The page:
bee balm (Monarda didyma 'Jacob Kline') above and below

 bee balm (Monarda didyma 'Pardon My Pink') internet photo
 bee balm (Monarda didyma 'Purple Rooster') Introduced from our local Flower Factory Nursery!

 bee balm (Monarda didyma 'Grand Marshall') above and two below

 bee balm (Monarda didyma 'Petite Delight')
wild bergamot (Monarda fistulosa)
 bee balm in composition with globe thistle (Echinops)
 bee balm in composition
bee balm in composition (Boerner Botanic Garden, Hales Corners, WI)
bee balm providing winter interest (Olbrich Botanical Gardens, Madison, WI)

Friday, January 22, 2016

Green Petunias

Recent weather hasn't been quite so cold and has allowed for staff and volunteers to get out in to the gardens for collecting lights from the Holiday Light Show (HLS).  John processed more lights inside and was later joined by Urban.  Peg came in and collected lights out in the gardens from a couple of different locations.  The Janesville Fire Department was at the gardens today for their open ice rescue training which our pond accommodated nicely for them.  We also saw Gary, Rollie, Bill O. and a couple of others.  Marsha and Mirjam, our volunteers in the English cottage garden, also stopped by to talk about our 2016 plans for that space.  I continue to peck away at seed orders and need to get pretty serious about it next week with minimal distractions I hope!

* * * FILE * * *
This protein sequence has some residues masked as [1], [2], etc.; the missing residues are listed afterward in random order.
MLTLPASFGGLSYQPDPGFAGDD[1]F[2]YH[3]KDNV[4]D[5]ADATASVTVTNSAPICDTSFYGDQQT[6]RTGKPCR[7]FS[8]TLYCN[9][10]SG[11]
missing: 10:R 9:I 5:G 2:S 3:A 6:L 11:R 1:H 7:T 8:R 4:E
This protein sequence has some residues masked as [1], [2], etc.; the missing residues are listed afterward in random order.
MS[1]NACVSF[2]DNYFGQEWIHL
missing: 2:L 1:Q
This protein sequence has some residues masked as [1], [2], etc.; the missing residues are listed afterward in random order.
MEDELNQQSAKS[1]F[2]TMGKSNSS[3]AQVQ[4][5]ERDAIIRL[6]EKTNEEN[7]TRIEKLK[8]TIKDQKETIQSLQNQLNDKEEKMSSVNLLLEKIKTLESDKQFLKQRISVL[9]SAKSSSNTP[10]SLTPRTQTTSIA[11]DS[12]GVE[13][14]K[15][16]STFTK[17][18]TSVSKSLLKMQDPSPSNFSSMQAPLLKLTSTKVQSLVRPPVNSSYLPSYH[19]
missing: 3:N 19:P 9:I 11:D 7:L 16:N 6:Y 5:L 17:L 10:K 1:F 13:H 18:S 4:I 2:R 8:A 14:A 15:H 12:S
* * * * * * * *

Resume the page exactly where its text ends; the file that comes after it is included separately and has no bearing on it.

Many of my presentations this year include showing newer petunia varieties that have a hint of green in them.  Green highlights in petunias is not brand new and became noteworthy a couple years ago with the variety 'Pretty Much Picasso' (seen further below) which is a pink petunia with green edge.  Efforts have been made to breed a green petunia and the unnamed selection above is the closest I've seen yet.  This is an experimental variety that I photographed this summer and further below you can see some varieties that are "sort of green" or hint a a lime coloration.  I'm personally excited about the thought of more green in petunia or even totally green varieties.  Why not!  However, I like varieties like the one directly below for use in baskets and containers where they can be viewed up close.  Beauty is subjective so many may not like green in their petunias (or even petunias at all) but I wanted to share some of the varieties that continue to "lean" in the green direction.  

Petunia 'Cascadias Pitaya'
 Petunia 'Picasso in Blue'
 Petunia 'Picasso in Burgundy'
 Petunia 'Surprise Green Tambourine' 
Petunia 'Crazytunia Kermit Rose'
 Petunia 'Debonair Lime Green'
 Petunia 'Kermit Piggy'
 Petunia 'Lime Light'
Petunia 'Sophistica Lime Bicolor'
 Petunia 'Crazytunia Twilight Lime'
 Petunia (experimental)
 Petunia 'Sophista Lime Green'
 Petunia 'Surfina Lime'
 Petunia 'Debonair Lime Green' (second photo)
Petunia 'Pretty Much Picasso'